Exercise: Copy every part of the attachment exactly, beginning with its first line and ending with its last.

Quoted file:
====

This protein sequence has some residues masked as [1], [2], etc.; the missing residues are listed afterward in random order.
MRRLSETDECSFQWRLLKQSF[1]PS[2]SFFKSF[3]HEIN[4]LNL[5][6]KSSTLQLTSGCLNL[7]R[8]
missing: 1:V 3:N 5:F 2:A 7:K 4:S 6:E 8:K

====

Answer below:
This protein sequence has some residues masked as [1], [2], etc.; the missing residues are listed afterward in random order.
MRRLSETDECSFQWRLLKQSF[1]PS[2]SFFKSF[3]HEIN[4]LNL[5][6]KSSTLQLTSGCLNL[7]R[8]
missing: 1:V 3:N 5:F 2:A 7:K 4:S 6:E 8:K